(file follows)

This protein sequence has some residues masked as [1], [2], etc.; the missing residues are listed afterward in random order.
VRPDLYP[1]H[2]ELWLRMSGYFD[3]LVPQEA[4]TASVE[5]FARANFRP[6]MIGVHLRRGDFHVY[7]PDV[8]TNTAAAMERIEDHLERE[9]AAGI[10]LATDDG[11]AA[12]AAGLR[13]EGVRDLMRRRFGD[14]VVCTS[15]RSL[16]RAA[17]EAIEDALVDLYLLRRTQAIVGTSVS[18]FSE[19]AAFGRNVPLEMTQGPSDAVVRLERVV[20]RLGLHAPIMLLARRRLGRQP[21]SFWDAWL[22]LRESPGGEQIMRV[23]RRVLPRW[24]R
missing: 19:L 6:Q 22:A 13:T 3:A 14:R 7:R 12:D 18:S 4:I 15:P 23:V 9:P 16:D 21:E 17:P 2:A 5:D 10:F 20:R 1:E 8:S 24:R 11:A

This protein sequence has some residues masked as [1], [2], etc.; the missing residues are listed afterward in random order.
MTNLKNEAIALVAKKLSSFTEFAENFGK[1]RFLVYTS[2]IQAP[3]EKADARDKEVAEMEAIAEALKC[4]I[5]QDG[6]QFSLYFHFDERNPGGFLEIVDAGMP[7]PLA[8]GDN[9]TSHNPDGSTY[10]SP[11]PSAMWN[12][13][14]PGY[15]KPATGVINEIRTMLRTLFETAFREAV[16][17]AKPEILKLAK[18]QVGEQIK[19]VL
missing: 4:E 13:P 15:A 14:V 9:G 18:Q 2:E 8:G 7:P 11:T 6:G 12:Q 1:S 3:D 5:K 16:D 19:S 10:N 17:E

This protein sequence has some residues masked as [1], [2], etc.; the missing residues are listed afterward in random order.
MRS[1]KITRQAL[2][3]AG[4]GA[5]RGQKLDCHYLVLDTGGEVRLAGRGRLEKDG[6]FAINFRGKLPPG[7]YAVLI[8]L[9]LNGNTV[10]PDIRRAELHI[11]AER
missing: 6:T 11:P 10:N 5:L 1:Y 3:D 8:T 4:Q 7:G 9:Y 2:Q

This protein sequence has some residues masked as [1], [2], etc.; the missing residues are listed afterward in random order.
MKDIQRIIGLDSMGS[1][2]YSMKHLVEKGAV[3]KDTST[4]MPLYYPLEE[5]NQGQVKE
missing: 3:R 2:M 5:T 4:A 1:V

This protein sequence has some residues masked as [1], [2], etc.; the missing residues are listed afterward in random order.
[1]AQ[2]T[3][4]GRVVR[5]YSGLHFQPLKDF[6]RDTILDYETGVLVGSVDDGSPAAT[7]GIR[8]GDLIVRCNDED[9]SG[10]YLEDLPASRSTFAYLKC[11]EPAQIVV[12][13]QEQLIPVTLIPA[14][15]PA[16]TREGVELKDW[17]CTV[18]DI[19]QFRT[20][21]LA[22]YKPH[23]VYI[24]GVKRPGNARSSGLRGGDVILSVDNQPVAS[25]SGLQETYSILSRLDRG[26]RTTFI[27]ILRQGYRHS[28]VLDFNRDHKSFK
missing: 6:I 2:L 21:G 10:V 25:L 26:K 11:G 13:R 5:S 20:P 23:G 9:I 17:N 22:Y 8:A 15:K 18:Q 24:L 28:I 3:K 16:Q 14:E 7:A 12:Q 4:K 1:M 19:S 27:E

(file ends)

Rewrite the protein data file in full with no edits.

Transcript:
This protein sequence has some residues masked as [1], [2], etc.; the missing residues are listed afterward in random order.
VRPDLYP[1]H[2]ELWLRMSGYFD[3]LVPQEA[4]TASVE[5]FARANFRP[6]MIGVHLRRGDFHVY[7]PDV[8]TNTAAAMERIEDHLERE[9]AAGI[10]LATDDG[11]AA[12]AAGLR[13]EGVRDLMRRRFGD[14]VVCTS[15]RSL[16]RAA[17]EAIEDALVDLYLLRRTQAIVGTSVS[18]FSE[19]AAFGRNVPLEMTQGPSDAVVRLERVV[20]RLGLHAPIMLLARRRLGRQP[21]SFWDAWL[22]LRESPGGEQIMRV[23]RRVLPRW[24]R
missing: 19:L 6:Q 22:A 13:T 3:A 14:R 7:R 12:D 18:S 4:I 15:P 23:V 9:P 16:D 21:E 17:P 2:A 5:D 10:F 20:R 1:E 8:S 24:R 11:A

This protein sequence has some residues masked as [1], [2], etc.; the missing residues are listed afterward in random order.
MTNLKNEAIALVAKKLSSFTEFAENFGK[1]RFLVYTS[2]IQAP[3]EKADARDKEVAEMEAIAEALKC[4]I[5]QDG[6]QFSLYFHFDERNPGGFLEIVDAGMP[7]PLA[8]GDN[9]TSHNPDGSTY[10]SP[11]PSAMWN[12][13][14]PGY[15]KPATGVINEIRTMLRTLFETAFREAV[16][17]AKPEILKLAK[18]QVGEQIK[19]VL
missing: 4:E 13:P 15:A 14:V 9:G 18:Q 2:E 8:G 7:P 11:T 6:G 12:Q 1:S 3:D 5:K 16:D 19:S 10:N 17:E

This protein sequence has some residues masked as [1], [2], etc.; the missing residues are listed afterward in random order.
MRS[1]KITRQAL[2][3]AG[4]GA[5]RGQKLDCHYLVLDTGGEVRLAGRGRLEKDG[6]FAINFRGKLPPG[7]YAVLI[8]L[9]LNGNTV[10]PDIRRAELHI[11]AER
missing: 6:T 11:P 10:N 5:L 1:Y 3:D 8:T 4:Q 7:G 9:Y 2:Q

This protein sequence has some residues masked as [1], [2], etc.; the missing residues are listed afterward in random order.
MKDIQRIIGLDSMGS[1][2]YSMKHLVEKGAV[3]KDTST[4]MPLYYPLEE[5]NQGQVKE
missing: 3:R 2:M 5:T 4:A 1:V

This protein sequence has some residues masked as [1], [2], etc.; the missing residues are listed afterward in random order.
[1]AQ[2]T[3][4]GRVVR[5]YSGLHFQPLKDF[6]RDTILDYETGVLVGSVDDGSPAAT[7]GIR[8]GDLIVRCNDED[9]SG[10]YLEDLPASRSTFAYLKC[11]EPAQIVV[12][13]QEQLIPVTLIPA[14][15]PA[16]TREGVELKDW[17]CTV[18]DI[19]QFRT[20][21]LA[22]YKPH[23]VYI[24]GVKRPGNARSSGLRGGDVILSVDNQPVAS[25]SGLQETYSILSRLDRG[26]RTTFI[27]ILRQGYRHS[28]VLDFNRDHKSFK
missing: 6:I 2:L 21:G 10:V 25:L 26:K 11:G 13:R 5:S 20:P 23:G 9:I 17:N 22:Y 8:A 15:K 18:Q 24:L 28:I 3:K 16:Q 14:E 7:A 12:Q 4:K 1:M 19:S 27:E